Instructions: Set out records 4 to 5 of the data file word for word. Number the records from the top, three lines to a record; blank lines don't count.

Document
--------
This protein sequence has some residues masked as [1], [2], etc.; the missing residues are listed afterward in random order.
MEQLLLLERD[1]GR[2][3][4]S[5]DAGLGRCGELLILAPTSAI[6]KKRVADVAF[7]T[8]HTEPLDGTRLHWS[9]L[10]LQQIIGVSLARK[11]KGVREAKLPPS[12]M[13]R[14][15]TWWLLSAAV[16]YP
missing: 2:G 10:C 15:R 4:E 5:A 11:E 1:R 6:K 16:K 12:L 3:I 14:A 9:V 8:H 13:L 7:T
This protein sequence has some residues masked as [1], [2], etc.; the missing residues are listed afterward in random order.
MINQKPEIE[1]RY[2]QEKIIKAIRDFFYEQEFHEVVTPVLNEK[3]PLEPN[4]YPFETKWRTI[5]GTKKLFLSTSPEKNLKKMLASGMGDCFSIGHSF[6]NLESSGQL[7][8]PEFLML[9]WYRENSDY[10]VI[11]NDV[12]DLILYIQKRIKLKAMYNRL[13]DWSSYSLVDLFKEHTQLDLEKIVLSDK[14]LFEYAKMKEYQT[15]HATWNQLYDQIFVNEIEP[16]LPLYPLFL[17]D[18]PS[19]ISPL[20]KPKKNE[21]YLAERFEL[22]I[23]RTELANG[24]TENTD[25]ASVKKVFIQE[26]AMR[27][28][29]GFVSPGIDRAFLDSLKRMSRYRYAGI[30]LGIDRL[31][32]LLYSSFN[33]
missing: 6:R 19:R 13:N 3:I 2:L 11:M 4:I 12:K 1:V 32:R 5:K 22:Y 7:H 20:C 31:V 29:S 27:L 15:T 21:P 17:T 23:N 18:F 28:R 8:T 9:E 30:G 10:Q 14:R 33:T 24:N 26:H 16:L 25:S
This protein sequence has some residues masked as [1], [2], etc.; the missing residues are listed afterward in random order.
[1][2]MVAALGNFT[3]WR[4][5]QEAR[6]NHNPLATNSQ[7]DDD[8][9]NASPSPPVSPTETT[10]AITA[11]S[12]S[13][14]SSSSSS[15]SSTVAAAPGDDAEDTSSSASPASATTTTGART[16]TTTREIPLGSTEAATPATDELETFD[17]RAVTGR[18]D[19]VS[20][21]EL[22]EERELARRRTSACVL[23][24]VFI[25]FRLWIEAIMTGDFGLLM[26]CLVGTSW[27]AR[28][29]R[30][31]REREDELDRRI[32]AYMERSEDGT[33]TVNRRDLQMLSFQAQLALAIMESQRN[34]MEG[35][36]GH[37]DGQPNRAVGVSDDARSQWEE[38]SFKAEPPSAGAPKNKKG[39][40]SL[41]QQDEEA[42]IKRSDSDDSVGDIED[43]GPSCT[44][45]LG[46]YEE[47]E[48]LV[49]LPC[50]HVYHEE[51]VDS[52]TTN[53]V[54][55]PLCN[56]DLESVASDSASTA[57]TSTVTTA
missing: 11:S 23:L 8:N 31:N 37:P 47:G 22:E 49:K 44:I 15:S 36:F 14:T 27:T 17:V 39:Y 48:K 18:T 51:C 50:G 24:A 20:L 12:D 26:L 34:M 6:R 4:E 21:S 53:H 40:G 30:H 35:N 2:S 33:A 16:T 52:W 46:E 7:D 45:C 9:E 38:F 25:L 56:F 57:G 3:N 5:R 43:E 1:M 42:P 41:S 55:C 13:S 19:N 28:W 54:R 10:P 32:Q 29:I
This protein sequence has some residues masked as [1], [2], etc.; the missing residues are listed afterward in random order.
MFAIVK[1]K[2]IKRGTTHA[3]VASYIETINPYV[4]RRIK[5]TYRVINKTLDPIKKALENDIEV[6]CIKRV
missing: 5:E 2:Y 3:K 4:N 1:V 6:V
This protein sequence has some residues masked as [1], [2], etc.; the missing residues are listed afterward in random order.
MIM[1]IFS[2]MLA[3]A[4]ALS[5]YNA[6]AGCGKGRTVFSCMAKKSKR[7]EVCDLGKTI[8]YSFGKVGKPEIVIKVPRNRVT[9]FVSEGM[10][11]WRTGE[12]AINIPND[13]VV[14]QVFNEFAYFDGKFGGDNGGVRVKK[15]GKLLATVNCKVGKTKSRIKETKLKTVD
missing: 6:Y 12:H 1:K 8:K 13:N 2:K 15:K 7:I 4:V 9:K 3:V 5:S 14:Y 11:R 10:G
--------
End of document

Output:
This protein sequence has some residues masked as [1], [2], etc.; the missing residues are listed afterward in random order.
MFAIVK[1]K[2]IKRGTTHA[3]VASYIETINPYV[4]RRIK[5]TYRVINKTLDPIKKALENDIEV[6]CIKRV
missing: 5:E 2:Y 3:K 4:N 1:V 6:V
This protein sequence has some residues masked as [1], [2], etc.; the missing residues are listed afterward in random order.
MIM[1]IFS[2]MLA[3]A[4]ALS[5]YNA[6]AGCGKGRTVFSCMAKKSKR[7]EVCDLGKTI[8]YSFGKVGKPEIVIKVPRNRVT[9]FVSEGM[10][11]WRTGE[12]AINIPND[13]VV[14]QVFNEFAYFDGKFGGDNGGVRVKK[15]GKLLATVNCKVGKTKSRIKETKLKTVD
missing: 6:Y 12:H 1:K 8:K 13:N 2:K 15:K 7:I 4:V 9:K 3:V 5:S 14:Y 11:R 10:G